William Stoner is born at the end of the nineteenth century into a dirt-poor Missouri farming family. Sent to the state university to study agronomy, he instead falls in love with English literature and embraces a scholar’s life, so different from the hardscrabble existence he has known. And yet as the years pass, Stoner encounters a succession of disappointments: marriage into a “proper” family estranges him from his parents; his career is stymied; his wife and daughter turn coldly away from him; a transforming experience of new love ends under threat of scandal. Driven ever deeper within himself, Stoner rediscovers the stoic silence of his forebears and confronts an essential solitude.
John Williams’s luminous and deeply moving novel is a work of quiet perfection. William Stoner emerges from it not only as an archetypal American, but as an unlikely existential hero, standing, like a figure in a painting by Edward Hopper, in stark relief against an unforgiving world.
The book begins boldly with a mention of Stoner’s death, and a nod to his profound averageness: ‘Few students remembered him with any sharpness after they had taken his courses.’ By the end, though, Williams has made Stoner’s disappointing life into such a deep and honest portrait, so unsoftened and unromanticized, that it’s quietly breathtaking.
—The Boston Globe
Williams’ descriptions of the experience of reading both elucidate and evince the pleasures of literary language; the ‘minute, strange, and unexpected combinations of letters and words’ in which Stoner finds joy are re-enacted in Williams’ own perfect fusion of words.
Stoner, by John Williams, is a slim novel, and not a particularly joyous one. But it is so quietly beautiful and moving, so precisely constructed, that you want to read it in one sitting and enjoy being in it, altered somehow, as if you have been allowed to wear an exquisitely tailored garment that you don’t want to take off.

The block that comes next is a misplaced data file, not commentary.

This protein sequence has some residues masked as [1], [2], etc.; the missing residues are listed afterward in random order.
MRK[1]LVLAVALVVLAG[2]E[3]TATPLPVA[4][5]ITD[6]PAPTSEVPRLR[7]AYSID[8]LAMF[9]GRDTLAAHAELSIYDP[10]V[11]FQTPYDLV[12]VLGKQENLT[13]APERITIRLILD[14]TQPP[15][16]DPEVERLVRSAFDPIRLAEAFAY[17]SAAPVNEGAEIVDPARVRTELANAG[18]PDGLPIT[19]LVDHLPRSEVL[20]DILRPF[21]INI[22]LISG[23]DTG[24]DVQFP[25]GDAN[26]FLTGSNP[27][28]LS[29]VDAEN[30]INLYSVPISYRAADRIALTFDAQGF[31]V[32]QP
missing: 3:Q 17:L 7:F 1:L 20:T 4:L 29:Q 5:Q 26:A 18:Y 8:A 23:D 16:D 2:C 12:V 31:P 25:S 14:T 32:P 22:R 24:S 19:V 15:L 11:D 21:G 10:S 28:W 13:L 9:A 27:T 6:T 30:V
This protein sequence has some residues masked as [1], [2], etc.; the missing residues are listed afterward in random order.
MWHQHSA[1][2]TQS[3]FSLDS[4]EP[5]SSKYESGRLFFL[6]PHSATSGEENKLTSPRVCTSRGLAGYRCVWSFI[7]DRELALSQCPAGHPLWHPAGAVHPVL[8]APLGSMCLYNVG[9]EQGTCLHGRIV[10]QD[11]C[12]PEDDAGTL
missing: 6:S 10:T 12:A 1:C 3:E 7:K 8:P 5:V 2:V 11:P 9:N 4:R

—The Globe and Mail
It is a marvelous discovery for everyone who loves literature.
—Ian McEwan, BBC Radio 4
One of the great forgotten novels of the past century. I have bought at least 50 copies of it in the past few years, using it as a gift for friends….The book is so beautifully paced and cadenced that it deserves the status of classic.
—Colum McCann’s Top 10 Novels, The Guardian
Stoner is undeniably a great book, but I can also understand why it isn’t a sentimental favorite in its native land. You could almost describe it as an anti-Gatsby….Part of Stoner‘s greatness is that it sees life whole and as it is, without delusion yet without despair….The novel embodies the very virtues it exalts, the same virtues that probably relegate it, like its titular hero, to its perpetual place in the shade. But the book, like professor William Stoner, isn’t out to win popularity contests. It endures, illumined from within.— Tim Krieder, The New Yorker
It’s simply a novel about a guy who goes to college and becomes a teacher. But it’s one of the most fascinating things that you’ve ever come across.
—Tom Hanks, Time Magazine
Stoner is written in the most plainspoken of styles….Its hero is an obscure academic who endures a series of personal and professional agonies. Yet the novel is utterly riveting, and for one simple reason: because the author, John Williams, treats his characters with such tender and ruthless honesty that we cannot help but love them.
— Steve Almond, Tin House
John Williams’s Stoner is something rarer than a great novel — it is a perfect novel, so well told and beautifully written, so deeply moving, that it takes your breath away.
— Morris Dickstein, The New York Times Book Review
Williams didn’t write much compared with some novelists, but everything he did was exceedingly fine…it’s a shame that he’s not more often read today…But it’s great that at least two of his novels [Stoner, Butcher’s Crossing] have found their way back into print.
— The Denver Post
A masterly portrait of a truly virtuous and dedicated man
— The New Yorker
Stoner by John Williams, contains what is no doubt my favorite literary romance of all time. William Stoner is well into his 40s, and mired in an unhappy marriage, when he meets Katherine, another shy professor of literature. The affair that ensues is described with a beauty so fierce that it takes my breath away each time I read it. The chapters devoted to this romance are both terribly sexy and profoundly wise.
— The Christian Science Monitor
This reprint of Williams’s remarkable 1965 novel offers a window on early 20th century higher education in addition to its rich characterizations and seamless prose.
— Publishers Weekly